Toolkit: Preparing for life

Three young men in a hostel kitchen preparing a meal together

Your toolkit to help your young person prepare for life away from home.

Going out into the world to study or work is a big leap for most young people. As well as studying or working they can be living with new people and having to budget their money. The good news is you can help prepare them in advance with some well-timed living and budget information and guidance, as well as by sharing your experience of how to get along with other people.

1. Get them sorted before they leave home

Start teaching your young person life skills before they leave home.

You can:

  • teach them how to sew, cook, clean and do basic repairs
  • teach them how to use washing machines and heaters
  • make them responsible for chores around the house
  • encourage them to do part-time work, such as babysitting
  • encourage them to do team activities outside of school
  • teach them how to make a budget and stick to it
  • have them contact utility companies, such as internet companies to ask questions or get services
  • have them make their own doctor, dentist and hair appointments
  • help them learn their rights as a renter and how to deal with property managers and landlords
  • help them to use public transport
  • help them to plan their time.

2. Managing their money

The Sorted website offers specific money advice for studying and going flatting.

You can help, too. Help them brainstorm all the costs they need for study or starting work, such as transport, accommodation, clothing, food, equipment, and make a budget together.

Your young person will need:

  • a bank account (a student bank account for students or apprentices)
  • an IRD tax number
  • a budget
  • a Kiwisaver fund, if they are working.

Your young person may need to know about rental agreements for flatting and how to set up automatic payments set up for accommodation and costs such as electricity and internet. 

3. Making connections

Making connections with others will make the transition from school to the adult world easier – and fun. Young people who make friendships are more likely to complete their study.

You can help by encouraging them to:

  • go to orientation events, join student clubs and societies and cultural groups if they're studying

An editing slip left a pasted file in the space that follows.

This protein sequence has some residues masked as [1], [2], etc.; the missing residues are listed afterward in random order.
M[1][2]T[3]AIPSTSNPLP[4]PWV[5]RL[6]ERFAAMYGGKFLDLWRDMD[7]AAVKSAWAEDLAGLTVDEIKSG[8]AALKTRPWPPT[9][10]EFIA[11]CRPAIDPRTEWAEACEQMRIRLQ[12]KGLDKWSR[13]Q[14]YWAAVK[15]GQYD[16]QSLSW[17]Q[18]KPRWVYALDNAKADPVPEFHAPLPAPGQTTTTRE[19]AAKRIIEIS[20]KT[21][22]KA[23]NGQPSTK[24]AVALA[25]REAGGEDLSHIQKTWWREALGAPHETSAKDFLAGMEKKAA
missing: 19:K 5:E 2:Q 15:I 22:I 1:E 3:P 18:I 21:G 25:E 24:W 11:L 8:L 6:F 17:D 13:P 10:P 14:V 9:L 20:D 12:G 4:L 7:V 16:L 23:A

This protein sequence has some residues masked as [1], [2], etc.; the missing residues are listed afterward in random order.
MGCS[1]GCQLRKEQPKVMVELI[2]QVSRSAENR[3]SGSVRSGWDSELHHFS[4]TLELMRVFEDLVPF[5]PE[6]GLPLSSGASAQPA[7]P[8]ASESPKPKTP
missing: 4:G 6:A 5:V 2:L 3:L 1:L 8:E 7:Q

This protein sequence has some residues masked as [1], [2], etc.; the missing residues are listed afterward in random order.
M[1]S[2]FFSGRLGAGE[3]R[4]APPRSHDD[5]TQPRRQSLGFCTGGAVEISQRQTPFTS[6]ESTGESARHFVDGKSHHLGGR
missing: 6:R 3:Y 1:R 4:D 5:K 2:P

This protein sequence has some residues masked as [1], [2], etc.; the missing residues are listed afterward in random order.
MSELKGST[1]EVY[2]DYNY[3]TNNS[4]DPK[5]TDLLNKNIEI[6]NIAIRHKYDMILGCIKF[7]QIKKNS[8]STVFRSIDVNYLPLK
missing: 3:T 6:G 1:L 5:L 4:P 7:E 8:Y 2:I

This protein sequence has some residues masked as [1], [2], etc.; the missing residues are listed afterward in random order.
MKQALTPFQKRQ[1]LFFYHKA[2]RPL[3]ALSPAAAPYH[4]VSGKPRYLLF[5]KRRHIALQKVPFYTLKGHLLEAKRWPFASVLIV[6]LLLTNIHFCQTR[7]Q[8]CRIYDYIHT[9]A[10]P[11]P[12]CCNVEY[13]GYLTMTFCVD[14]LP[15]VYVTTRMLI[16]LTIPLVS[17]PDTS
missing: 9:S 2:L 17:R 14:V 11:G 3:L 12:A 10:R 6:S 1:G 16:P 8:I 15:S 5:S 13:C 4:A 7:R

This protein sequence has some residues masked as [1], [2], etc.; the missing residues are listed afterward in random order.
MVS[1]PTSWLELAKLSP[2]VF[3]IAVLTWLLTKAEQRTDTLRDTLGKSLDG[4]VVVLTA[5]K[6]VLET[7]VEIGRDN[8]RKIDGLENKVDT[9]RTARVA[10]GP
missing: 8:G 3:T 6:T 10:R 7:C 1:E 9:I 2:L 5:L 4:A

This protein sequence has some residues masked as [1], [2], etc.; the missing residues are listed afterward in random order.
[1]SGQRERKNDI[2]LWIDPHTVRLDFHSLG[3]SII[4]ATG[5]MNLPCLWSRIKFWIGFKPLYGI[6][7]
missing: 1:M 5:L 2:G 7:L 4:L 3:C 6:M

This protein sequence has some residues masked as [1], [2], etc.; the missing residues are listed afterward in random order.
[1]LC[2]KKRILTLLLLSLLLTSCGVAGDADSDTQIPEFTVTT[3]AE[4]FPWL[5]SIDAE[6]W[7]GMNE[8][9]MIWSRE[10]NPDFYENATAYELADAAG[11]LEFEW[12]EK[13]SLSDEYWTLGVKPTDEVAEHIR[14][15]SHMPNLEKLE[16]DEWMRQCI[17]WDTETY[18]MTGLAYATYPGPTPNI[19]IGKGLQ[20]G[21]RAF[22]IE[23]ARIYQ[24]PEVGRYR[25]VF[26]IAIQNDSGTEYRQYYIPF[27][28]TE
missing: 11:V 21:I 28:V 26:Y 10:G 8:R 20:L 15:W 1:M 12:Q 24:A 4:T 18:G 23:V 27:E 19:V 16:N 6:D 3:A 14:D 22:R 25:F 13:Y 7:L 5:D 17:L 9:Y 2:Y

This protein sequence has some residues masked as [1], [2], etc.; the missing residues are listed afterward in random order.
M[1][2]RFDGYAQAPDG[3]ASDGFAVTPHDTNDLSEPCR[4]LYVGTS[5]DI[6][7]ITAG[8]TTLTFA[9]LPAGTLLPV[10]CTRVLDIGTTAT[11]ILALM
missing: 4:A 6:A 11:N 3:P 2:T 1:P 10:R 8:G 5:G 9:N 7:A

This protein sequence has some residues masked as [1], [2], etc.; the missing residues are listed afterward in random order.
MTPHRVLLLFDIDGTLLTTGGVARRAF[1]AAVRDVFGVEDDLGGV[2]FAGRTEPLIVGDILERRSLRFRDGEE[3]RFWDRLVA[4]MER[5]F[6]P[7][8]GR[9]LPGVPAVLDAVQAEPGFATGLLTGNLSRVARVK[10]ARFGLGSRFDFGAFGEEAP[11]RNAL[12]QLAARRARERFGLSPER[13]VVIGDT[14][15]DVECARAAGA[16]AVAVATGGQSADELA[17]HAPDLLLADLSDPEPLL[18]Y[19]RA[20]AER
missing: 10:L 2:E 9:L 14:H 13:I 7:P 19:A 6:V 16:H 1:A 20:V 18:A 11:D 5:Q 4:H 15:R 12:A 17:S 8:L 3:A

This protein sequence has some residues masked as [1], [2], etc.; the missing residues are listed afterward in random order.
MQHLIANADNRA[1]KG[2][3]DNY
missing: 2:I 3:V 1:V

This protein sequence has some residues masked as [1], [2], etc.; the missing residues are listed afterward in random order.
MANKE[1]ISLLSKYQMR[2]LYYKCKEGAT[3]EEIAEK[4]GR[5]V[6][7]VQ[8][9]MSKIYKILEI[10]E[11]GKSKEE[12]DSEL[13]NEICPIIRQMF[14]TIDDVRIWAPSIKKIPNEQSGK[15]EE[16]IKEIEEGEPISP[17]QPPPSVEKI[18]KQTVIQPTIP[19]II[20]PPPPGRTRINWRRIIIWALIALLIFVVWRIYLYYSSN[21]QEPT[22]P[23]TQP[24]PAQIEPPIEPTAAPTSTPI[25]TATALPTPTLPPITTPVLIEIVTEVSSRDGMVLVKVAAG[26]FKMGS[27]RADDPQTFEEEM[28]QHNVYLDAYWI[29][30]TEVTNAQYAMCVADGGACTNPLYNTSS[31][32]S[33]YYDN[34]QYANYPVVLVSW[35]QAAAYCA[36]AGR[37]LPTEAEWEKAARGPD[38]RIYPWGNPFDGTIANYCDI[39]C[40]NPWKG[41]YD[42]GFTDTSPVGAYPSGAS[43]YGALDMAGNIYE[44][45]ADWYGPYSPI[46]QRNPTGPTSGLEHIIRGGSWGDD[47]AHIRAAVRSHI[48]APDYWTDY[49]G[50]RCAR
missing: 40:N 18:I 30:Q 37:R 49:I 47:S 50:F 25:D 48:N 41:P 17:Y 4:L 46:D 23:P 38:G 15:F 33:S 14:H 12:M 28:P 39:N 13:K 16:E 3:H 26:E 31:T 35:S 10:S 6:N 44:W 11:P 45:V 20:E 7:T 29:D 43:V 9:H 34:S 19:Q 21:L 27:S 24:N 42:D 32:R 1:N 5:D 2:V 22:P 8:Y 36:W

• talk to people on work breaks, and join work social clubs or sports teams if they're working.

Flatting or living in a hostel may lead to conflict with other people. Share your own experiences of living with other people and how you overcame any issues. Brainstorm together about how you could talk to people about a problem, for example, if someone isn’t doing any cleaning.

4. Getting work ready

It’s important that your young person not only has the technical skills to do a job, but also the employability skills. They need to be work ready – that means having the skills employers want such as being resilient, able to think, able to work in a team, and be willing to learn.

The seven essential skills employers want your young person to have

Young people can show these employability skills by turning up to work on time every day, asking for help when they have a problem, accepting constructive criticism and offering to help.

You can help your young person develop these skills by giving them responsibilities around the house or in the community, or by helping them to get work experience.

Technical skills your young person should have

Before study or work, your young person should also:

  • hold a driver’s licence (essential for many jobs)
  • know how to use a computer to do research, complete online applications, apply for work, email and create documents
  • know how to care for a uniform, work clothes and work equipment.

5. Asking for help

Knowing what to do when things go wrong is an important self-management skill for young people. Before leaving home, they should know how to:

  • talk to a utilities company to set up an account or fix a problem
  • contact student welfare or a student adviser if they have a financial or emotional problem
  • contact Work and Income if they need emergency food (if you can’t help)
  • talk to their landlord or hostel manager if something needs to be fixed
  • talk to their employer, training adviser, dean or professor about their work
  • talk to the police if something goes wrong.

Youthline can be a good place to get advice if a young person has a problem.

Related article

Toolkit: Preparing for study

Mother and son looking at a laptop

Your toolkit to help your young person prepare for tertiary study.

Updated 20 Nov 2023